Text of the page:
How Mervis hopes to turn tees into fields

June 12th, 2023

This story was excerpted from Jordan Bastian’s Cubs Beat newsletter. To read the full newsletter, click here. And subscribe to get it regularly in your inbox.

CHICAGO -- Rare is the rookie who arrives in the big leagues with a nickname in tow. An exception was , whose slugging exploits in the Minors had Cubs fans embracing the “Mash Mervis” moniker with every hype-fueling homer.

Mervis has shown flashes of that power potential in the Majors -- he sent a shot splashing into McCovey Cove on Saturday in San Francisco -- and he has had fun with the nickname, too. This past week, the first baseman launched a partnership with the Israel national team on a charitable line of shirts with “Mash Mervis” across the chest in Hebrew.

“It's a great cause to help grow the game in Israel,” Mervis said at Angel Stadium on Thursday, “and try to build some fields over there.”

Mervis noted that proceeds from the sales will help fund the building of baseball fields in Israel. That aspect of the project thrilled the 25-year-old Mervis, who suited up for Team Israel in the World Baseball Classic during the spring in honor of his grandmother, Tina.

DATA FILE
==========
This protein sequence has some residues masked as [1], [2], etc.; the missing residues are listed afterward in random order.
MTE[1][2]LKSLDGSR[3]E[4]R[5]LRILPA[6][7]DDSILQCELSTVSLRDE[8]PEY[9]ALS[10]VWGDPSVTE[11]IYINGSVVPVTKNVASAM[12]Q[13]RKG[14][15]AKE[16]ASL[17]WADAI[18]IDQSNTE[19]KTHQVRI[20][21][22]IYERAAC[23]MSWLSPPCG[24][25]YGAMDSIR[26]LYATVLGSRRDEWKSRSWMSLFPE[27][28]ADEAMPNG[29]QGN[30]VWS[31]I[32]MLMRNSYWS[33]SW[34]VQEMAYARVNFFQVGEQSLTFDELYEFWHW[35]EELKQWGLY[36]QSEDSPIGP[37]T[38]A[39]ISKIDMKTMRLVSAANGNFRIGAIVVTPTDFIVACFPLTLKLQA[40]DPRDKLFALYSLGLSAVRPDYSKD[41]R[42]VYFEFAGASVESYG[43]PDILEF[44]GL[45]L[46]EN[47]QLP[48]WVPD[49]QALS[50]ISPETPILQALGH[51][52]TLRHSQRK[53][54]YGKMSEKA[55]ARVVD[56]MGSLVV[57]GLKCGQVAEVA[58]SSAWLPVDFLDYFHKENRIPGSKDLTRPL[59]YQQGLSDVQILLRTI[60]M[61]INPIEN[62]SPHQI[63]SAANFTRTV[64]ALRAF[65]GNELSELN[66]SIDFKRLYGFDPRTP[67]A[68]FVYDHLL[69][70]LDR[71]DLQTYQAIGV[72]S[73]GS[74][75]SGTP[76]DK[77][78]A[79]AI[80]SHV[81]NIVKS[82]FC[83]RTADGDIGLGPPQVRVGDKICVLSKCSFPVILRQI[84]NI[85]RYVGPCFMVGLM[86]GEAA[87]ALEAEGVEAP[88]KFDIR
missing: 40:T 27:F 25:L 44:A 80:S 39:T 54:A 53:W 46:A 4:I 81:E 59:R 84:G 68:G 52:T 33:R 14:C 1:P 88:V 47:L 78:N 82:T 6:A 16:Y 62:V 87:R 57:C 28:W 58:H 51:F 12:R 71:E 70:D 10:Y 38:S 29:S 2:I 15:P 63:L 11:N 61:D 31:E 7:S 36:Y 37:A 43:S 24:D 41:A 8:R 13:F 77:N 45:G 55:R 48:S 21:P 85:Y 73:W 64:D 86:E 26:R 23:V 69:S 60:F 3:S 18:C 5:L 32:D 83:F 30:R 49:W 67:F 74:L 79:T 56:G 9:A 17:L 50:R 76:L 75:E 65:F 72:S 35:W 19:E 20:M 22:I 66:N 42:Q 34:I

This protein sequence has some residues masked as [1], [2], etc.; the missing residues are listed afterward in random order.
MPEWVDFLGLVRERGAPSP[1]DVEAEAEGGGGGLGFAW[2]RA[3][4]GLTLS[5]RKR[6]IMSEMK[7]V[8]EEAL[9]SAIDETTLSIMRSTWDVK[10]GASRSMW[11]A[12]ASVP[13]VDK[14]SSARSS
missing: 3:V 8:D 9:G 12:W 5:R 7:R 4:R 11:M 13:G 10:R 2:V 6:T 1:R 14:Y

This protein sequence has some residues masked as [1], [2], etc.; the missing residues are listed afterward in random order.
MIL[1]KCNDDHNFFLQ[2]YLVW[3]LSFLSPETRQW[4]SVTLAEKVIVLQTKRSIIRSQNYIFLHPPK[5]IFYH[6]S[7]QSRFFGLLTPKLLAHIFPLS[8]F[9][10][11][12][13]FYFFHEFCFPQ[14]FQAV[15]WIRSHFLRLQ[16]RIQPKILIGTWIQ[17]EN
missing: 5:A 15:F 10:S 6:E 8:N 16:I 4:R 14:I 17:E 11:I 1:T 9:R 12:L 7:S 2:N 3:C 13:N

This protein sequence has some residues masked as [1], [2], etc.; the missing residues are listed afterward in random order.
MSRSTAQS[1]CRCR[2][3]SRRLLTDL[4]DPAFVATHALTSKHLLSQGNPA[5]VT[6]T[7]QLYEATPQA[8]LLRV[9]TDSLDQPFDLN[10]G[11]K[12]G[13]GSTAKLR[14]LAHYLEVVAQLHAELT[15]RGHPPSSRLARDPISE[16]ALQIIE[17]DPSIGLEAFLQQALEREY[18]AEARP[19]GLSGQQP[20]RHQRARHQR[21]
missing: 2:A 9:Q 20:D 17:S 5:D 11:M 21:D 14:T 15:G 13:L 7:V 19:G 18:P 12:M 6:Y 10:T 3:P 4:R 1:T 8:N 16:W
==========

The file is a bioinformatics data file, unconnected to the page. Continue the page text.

His grandmother lived in the city of Giv'atayim in Israel before coming to the United States. Mervis pointed out that Peter Kurz, the general manager of Team Israel, along with some of the players and staff, also come from the same hometown.

“I need to get to that area and explore,” Mervis said.

Mervis speaks highly of his Classic experience on multiple fronts.

“I learned a lot,” he said. “Just talking to everybody and learning more about the culture and life in Israel and things that my grandmother grew up with.”

Beyond playing in memory of his grandmother, it was an opportunity for Mervis to face high-level pitching in a pool featuring Puerto Rico, the Dominican Republic, Venezuela and Nicaragua. Mervis got to play for manager Ian Kinsler, work with hitting coach Kevin Youkilis and pick the brain of a big leaguer like Joc Pederson.

Mervis said there were also lessons to be gained from entering the World Baseball Classic as underdogs and cherishing the 3-1 victory over Nicaragua. 

“Learning how to bounce back and be resilient,” Mervis said. “We weren't favored there by any means. The bracket was tough. So, it was just understanding that, no matter what the matchup is or what the expectations are, internally, we can go out there and compete every day and learn from the guys we're playing against and within our own locker room.”